(Interest in such research is partly what draws me to LanguageLog, of course!)

  8. J.W. Brewer said,

    May 12, 2021 @ 9:33 am

    @Trogluddite: I don't know the specific story here, but it is often the case in the U.S. that there are fights about whether to label a particular "condition" as a "disorder" (or other pejorative-sounding word) with the rival perspectives often being (i) "'disorder' unnecessarily pathologizes a condition within the ordinary range of human variation" versus (ii) "'disorder' makes it easier to get things people with the condition need and/or want paid for by their medical insurance." I imagine in the UK there may be fights about how to conceptualize particular conditions to get the NHS or other government agencies to provide treatment/assistance for people with them, but perhaps the specific word-choices relevant to that sort of strategy are different?

  9. Trogluddite said,

    May 12, 2021 @ 10:48 am

    @Daniel Barkalow
    Your conception of a "spectrum analyser" type chart does see some use in visualising autism, albeit usually a polar rather than linear plot, and with relatively few and coarsely defined traits (e.g. "communication", "empathy", "analytic") In fact, in autism communities it is not unusual to hear the jargon term "spiky profile" – alluding to the way that autistic people often have an unpredictable mix of significant impairments alongside enhanced "splinter skills", making such charts look very jagged.

    @J.M. Brewer
    I have heard anecdotally that the needs of the US health insurance industry has had a considerable influence on the DSM; in particular the very strict numeric categorisation of conditions which, in reality, have very fuzzy boundaries and/or diverse manifestations. This played a part in the controversy over the removal of the Asperger's Syndrome diagnosis, due to worries that loss of the DSM code would result in loss of health insurance benefits for people so diagnosed (thankfully, their re-categorisation under ASD went far more smoothly than was feared.)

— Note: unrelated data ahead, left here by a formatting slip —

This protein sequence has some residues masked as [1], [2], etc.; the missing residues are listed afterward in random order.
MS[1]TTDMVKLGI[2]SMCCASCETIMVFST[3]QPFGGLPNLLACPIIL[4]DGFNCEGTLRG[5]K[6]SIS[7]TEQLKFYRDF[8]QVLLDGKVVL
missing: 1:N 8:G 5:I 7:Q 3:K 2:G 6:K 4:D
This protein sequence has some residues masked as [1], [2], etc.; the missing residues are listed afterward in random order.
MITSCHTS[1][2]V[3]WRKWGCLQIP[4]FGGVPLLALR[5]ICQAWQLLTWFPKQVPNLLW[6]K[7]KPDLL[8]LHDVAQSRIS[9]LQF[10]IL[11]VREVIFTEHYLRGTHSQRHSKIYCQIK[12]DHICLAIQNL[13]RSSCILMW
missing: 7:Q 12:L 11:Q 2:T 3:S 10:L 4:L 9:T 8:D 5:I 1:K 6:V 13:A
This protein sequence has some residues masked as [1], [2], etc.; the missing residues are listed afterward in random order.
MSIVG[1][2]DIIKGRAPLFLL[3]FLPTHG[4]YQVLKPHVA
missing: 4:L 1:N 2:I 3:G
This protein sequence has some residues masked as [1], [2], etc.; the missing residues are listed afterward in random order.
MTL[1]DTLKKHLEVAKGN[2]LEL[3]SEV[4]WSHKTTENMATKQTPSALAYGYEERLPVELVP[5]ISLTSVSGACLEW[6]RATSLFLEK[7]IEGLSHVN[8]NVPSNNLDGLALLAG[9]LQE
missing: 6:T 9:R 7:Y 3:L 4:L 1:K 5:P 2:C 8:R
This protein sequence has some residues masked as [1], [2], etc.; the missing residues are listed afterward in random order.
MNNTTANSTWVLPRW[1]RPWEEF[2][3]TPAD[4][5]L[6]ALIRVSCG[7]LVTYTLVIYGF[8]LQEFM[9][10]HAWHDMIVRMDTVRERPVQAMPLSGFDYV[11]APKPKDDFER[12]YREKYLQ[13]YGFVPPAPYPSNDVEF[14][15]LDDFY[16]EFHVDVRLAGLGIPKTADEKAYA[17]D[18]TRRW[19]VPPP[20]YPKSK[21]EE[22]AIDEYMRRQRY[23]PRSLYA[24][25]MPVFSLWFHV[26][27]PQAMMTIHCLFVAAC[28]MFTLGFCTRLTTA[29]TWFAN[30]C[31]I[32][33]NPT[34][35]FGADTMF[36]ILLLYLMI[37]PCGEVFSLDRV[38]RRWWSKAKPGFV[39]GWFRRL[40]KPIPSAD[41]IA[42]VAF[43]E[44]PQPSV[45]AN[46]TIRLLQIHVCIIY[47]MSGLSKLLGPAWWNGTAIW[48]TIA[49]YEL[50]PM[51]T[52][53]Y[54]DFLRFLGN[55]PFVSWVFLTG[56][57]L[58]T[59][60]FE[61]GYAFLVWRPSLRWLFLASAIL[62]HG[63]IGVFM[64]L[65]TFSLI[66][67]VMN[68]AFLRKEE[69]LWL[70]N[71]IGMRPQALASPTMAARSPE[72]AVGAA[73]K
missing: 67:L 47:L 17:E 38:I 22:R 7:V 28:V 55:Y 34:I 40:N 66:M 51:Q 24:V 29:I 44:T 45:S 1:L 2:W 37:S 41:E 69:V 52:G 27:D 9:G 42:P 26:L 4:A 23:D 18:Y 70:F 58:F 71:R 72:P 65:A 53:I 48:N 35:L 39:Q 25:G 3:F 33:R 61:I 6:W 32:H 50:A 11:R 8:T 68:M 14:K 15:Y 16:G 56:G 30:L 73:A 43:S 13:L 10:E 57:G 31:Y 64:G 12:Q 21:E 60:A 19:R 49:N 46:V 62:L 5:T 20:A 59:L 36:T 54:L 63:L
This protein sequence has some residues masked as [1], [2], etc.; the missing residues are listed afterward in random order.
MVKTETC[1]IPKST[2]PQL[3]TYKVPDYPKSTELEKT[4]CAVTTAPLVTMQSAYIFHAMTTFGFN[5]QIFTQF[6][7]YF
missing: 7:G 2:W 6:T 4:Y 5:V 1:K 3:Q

Here in the UK, seeking long-term care is, it might be said, more "multi-dimensional": assessment looks at the practical impairments to the skills required for everyday living (e.g. mobility, communication, meal preparation, etc.). In principle at least, no condition automatically guarantees or precludes support – a medical diagnosis is certainly seen as strong evidence, but is not an essential requirement.

    I can certainly see how the differences between those systems might have an influence on the language used, just as disability charities tend to lead with connotations intended to elicit sympathy.

  10. Uly said,

    May 13, 2021 @ 12:46 pm

    It's worth noting that the communication "deficits" go both ways. There are numerous studies now indicating that autistic/autistic communication generally works just fine. In a group that's primarily on the spectrum, it's the NT who is impaired.

  11. Trogluddite said,

    May 14, 2021 @ 7:42 am

    Indeed. When autistic and non-autistic interact, one could argue that the non-autistic has the greater deficit in "theory of mind". I have yet to hear of any non-autistics who routinely "camouflage" themself from autistics by "running autism emulation mode"! As a member of the "disordered" minority, I am compelled to at least *attempt* to bridge the gulf between differing internal models of the world, whereas those in the overwhelming majority who always expect *my* compliance with *their* norms have no such incentive.

    I also have the advantage of more plentiful subjects for my amateur comparative anthropology studies, and am more often reminded that my sub-conscious "theory of mind" sub-system trades effortless swiftness for questionable accuracy, so am habituated to second guessing myself (some effortless swiftness would be nice – not being able to keep up is a commonly reported cause of autistics' difficulties with socialising)

    This is often referred to as the "double empathy problem", and may apply to other minority groups – as I understand it, "camouflaging", "masking", and "passing [for typical]" are all terms borrowed by autism advocates from LGBT+ sociolects.